By Emily Sorg

(Note: It's not about the fat.)

I have found,
it is easiest to choose
nothing at all.

For example:

You are at an
elegant cocktail party,
and a pushy young waiter

shoves a platter of

bite-size delicacies
(all liable to ruin your brand-new,

dry-clean only dress)
in your face.
Rather than test his patience

(and your stain-remover, back home)
It is easiest to answer,
"No, thanks; I've had some already."


you're at a
family barbeque
and a table of dishes,
each prepared by a
different and highly sensitive
(menopausal) aunt
awaits your judgment call.
To avoid offending,
it is often simplest to just get up
and offer your seat to

someone else,
someone older (preferably frail), saying,
"No, no, really-I insist."

Or maybe,

you are dancing at a
nightclub with

some friends from college
and two equally

young bachelors offer
to take you out afterwards
for a late night bite-to-eat.
Instead of having to choose one
(and later wish you had gone with the other)
It is often best to just tell a little white lie, like,
"Sorry-I already ate."

What about when

you are at home
on a July morning and

awake before anyone else (even the heat)?
And your naked body,
loosely enveloped by a

thin cotton robe,
sits in the kitchen,
whispering sweet-nothings

to a wobbly old chair,
while your toes




from the wooden floor

below them
whatever coolness they can?
And through an open window

your eyes quietly take note

of a snail, still sleeping,

delicately coiled on the

wilted petals

of your mother's irises

like a newborn child?
And behind it, the sun

rises, stoically

glowing; a halo on the horizon.

In such a case,
on such a morning,
there's a chance that your mind might still be asleep,
and simply wouldn't-couldn't!-know where to begin
writing, reading, or tasting that day;
or even, this poem.

In such a case,
on such a morning,

where there is simply too much to choose
I have found that it is easiest to have
your mouth say, politely, on your mind's behalf,    

"No, thank you. Today

I'm really just not that hungry.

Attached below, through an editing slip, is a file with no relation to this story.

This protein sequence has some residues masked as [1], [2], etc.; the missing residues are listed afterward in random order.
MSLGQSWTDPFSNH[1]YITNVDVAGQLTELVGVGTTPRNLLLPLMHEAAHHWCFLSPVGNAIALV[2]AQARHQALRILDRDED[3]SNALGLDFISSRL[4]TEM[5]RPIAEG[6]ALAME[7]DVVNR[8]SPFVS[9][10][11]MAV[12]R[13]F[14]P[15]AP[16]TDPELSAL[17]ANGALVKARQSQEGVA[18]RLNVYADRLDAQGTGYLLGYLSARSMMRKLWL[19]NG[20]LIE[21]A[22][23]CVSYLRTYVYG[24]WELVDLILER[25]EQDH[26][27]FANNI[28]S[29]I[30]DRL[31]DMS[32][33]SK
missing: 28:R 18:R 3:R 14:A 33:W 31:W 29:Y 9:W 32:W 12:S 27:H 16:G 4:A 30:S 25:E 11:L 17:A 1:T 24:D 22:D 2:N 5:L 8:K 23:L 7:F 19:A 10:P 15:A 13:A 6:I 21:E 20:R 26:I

This entry was posted in Poetry. Trackbacks are closed, but you can post a comment.

About Emily Sorg

Emily is currently an undergraduate at Brown University. Upon graduation, she will be attending Mount Sinai School of Medicine in Manhattan. She takes pleasure in drinking tea, making puns, and wearing scarves.


  1. Niaz Khadem
    Posted January 2009 at 9:19 pm | Permalink

    Here you are. I thought I’d lost you. Did this not, once, have a title? Beautiful poem. It’s been a while since a poem pulled me in like this one.

  2. Crazy
    Posted April 2009 at 7:55 am | Permalink

    I believe that this poem was talking about the thought that people have in order not to regret they’re decision. By not taking the offer of that man or avoiding the aunts’ call knowing that she would be mad. Its’ very true about how think in order to live either happy or just alone. I think the title should be “Avoiding”. This title will still allow the reader to wonder what it is that you are trying to say.

  3. Eduardo
    Posted June 2009 at 1:29 pm | Permalink

    Beautifully written by a beautiful poet, its almost a shame she is going to med school. Lets hope she will still have time to write. Well done Emily, please keep them coming -A.eduardo.R.

Post a Reply to Niaz Khadem Cancel reply

Your email is never published nor shared. Required fields are marked *

You may use these HTML tags and attributes <a href="" title=""> <abbr title=""> <acronym title=""> <b> <blockquote cite=""> <cite> <code> <del datetime=""> <em> <i> <q cite=""> <s> <strike> <strong>


  • In The Latest Issue

  • Browse by Genre

  • Archives

    open all | close all